Saturday, February 10, 2007

Some Sunday Simcha Suggestions

A few suggestions for some wonderful cinema that I thought might be of interest to you all. They are right up the alley of a program devoted to Jewish music and thought---be it serious or be it comedic---or be it cultural. Which, as you know, is Sunday Simcha on WFDU (89.1 FM) in the NY/NJ area and on the web

Let us start with Gloomy Sunday. This magnificent film has been around for quite some years and has travelled around the world and is probably what one might, now, consider a cult film.

It is a brilliant Hungarian film in German. A study of the relationships and the events of a group of people---German, Jewish, male, female and the history that envelopes them from the late 1930s until the near present time. The take is quite different than other films of this genre and also makes it more personal.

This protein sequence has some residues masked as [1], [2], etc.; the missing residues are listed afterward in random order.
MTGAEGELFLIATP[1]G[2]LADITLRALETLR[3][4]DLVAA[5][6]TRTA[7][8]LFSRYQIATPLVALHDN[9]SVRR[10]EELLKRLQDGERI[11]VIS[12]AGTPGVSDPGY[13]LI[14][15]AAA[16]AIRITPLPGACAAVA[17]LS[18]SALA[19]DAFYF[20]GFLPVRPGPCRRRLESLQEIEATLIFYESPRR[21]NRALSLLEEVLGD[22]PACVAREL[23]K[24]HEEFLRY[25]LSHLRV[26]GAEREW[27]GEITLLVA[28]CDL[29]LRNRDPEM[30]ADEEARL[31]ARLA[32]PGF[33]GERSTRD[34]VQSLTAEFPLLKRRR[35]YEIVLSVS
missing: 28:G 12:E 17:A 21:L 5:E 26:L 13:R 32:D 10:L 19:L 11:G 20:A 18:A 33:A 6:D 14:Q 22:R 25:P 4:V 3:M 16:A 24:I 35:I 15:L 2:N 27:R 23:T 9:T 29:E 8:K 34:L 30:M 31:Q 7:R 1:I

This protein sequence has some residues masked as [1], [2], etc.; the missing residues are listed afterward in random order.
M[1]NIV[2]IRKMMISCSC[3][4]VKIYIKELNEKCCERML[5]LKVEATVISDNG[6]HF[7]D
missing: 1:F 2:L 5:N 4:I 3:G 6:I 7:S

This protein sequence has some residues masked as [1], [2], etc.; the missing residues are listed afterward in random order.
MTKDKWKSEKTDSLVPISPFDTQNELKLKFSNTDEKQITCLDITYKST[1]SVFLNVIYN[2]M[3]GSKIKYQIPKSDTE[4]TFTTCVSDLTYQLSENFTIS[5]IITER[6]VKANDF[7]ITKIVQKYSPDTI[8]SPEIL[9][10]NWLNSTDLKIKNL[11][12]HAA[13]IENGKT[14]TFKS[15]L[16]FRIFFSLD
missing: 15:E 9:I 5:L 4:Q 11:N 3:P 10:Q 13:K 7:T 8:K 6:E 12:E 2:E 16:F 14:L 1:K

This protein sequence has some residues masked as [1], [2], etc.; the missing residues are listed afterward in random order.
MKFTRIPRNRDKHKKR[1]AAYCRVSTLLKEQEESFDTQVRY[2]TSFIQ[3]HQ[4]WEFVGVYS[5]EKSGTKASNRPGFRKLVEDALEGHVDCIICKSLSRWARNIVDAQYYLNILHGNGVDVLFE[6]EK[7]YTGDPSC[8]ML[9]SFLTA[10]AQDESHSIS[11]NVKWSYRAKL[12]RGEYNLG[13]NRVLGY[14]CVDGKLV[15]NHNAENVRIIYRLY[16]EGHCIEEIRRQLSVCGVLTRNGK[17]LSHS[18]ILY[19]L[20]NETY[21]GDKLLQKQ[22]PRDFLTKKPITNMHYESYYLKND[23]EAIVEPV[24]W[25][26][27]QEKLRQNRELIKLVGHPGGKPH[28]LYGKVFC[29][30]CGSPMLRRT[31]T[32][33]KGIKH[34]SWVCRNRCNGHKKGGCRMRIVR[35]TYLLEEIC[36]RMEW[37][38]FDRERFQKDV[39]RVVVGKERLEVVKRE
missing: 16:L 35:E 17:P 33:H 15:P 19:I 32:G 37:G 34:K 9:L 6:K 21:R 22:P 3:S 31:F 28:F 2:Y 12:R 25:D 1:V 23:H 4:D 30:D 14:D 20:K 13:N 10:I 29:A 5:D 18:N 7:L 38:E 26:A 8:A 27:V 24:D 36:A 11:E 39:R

Without giving away the plot which is unique let me just say that during the last 10 minutes or so of this film one should not take their eyes off the screen. There is a subtle and interesting event that puts the entire film into perspective---or should I say context. Alfred Hitchcock not withstanding---this is brilliant.

Now here is a truly happy person---Dani Levy. He is accepting the Lola prize for the wonderful film, " Alles Fur Zucker". One of the first films to be able to

poke fun at the Jewish community in Germany. A film that contrasts the East Germans and West Germans, the Orthodox and the Non-Orthodox in the most hilarious and touching ways.

At the awards Henry Hubchen, the lead, said---"I Beat Hitler"---referring to his award ahead of the actor that captured the character of dear old Adolf in "The Downfall" (who's performance was brilliant).

The confrontations between the Orthodox brother and the gambling and alleged neer-do- well brother from the West is truly a must see. For its comedic and its human insights it is a must not miss film.

I hope to be able to mention other things of interest for listeners to Sunday Simcha and I also hope that you will keep listening for a program that I hope fills a void in our cultural fabric in this area---and on the web. You can listen on the web, as you know

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